Retributivist and consequentialist justifications for criminal punishment have contended for generations without either emerging the obvious victor. Indeed, although many commentators have recently announced a retributivist renaissance, it is perhaps more accurate to observe a growing scholarly attraction to "mixed" or "hybrid" theories. And yet most extant mixed theories strike many as unsatisfactory for either of two reasons. The best known mixed theories assign retributivist arguments a too-marginalized role relative to their consequentialist competitors. Others, that avoid this perceived failing, lack hard edges: They assert that desert and good consequences are jointly necessary to the justification of punishment but offer little shape or structure to their inter-relationship.
This paper sketches a mixed theory that avoids these pitfalls. It gives retributivist and consequentialist accounts closer to co-top billing, while assigning each a distinct role in the argumentative logic. It accomplishes this task by attending with seriousness to the point of departure for virtually the entire scholarly literature on the justification for criminal punishment. Almost invariably, contributions to that literature start by observing that "punishment stands in need of justification". So-called theories of punishment are, accordingly, efforts to meet that need. Precisely because these theories are situated ab initio within an argumentative dialectic, one might expect their persuasiveness to depend, in part, on how fully and satisfactorily they understand the proposition to which they aim to respond. Surprisingly, however, the vast literature on punishment has given remarkably short shrift to the question of what is meant and entailed by a demand that punishment be justified. This paper seeks to rectify that oversight by analyzing both what it means to demand justification for a given practice and how such a demand can be satisfied. Once armed with a richer understanding of the logical structure of justificatory argumentation, we are better able to see how a mixed theory of punishment might plausibly emerge.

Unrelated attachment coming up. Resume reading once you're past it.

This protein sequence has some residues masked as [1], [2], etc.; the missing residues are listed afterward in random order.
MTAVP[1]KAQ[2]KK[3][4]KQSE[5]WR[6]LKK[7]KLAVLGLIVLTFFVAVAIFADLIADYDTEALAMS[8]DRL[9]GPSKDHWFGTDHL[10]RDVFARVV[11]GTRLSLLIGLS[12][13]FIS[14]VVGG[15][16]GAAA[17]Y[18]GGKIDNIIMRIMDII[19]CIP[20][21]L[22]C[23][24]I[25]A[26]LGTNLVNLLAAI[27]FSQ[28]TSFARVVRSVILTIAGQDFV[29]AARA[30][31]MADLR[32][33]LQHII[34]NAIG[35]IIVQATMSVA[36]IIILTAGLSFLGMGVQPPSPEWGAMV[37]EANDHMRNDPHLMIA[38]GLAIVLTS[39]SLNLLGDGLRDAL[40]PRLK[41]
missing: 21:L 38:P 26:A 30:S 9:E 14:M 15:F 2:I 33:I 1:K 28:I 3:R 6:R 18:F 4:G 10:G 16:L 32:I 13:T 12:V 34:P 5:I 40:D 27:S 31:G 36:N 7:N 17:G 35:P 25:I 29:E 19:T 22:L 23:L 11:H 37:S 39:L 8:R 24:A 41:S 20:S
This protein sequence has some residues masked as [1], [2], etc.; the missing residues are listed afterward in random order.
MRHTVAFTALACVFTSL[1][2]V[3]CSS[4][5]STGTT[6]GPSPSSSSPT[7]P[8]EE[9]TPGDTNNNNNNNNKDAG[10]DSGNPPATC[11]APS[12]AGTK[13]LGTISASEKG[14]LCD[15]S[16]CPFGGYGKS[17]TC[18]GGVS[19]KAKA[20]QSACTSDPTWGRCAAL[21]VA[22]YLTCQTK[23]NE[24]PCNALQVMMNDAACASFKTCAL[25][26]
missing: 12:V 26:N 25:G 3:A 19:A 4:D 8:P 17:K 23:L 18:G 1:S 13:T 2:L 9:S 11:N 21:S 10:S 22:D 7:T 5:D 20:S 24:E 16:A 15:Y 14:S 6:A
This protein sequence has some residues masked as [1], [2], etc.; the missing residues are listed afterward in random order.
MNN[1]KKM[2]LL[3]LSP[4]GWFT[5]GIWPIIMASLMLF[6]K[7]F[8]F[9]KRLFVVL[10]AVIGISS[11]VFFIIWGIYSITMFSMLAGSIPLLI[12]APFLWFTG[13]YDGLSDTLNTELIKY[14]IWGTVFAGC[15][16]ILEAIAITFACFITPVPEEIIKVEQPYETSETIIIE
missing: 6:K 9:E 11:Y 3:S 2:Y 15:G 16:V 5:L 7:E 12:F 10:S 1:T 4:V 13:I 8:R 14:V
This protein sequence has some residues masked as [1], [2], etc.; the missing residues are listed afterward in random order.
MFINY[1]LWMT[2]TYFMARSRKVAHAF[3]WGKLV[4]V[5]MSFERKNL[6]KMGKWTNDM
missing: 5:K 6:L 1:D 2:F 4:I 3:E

Punishment, Justification, Rights, Retributivism
Berman, Mitchell N., "Punishment and Justification" (2008). Faculty Scholarship at Penn Law. 2348.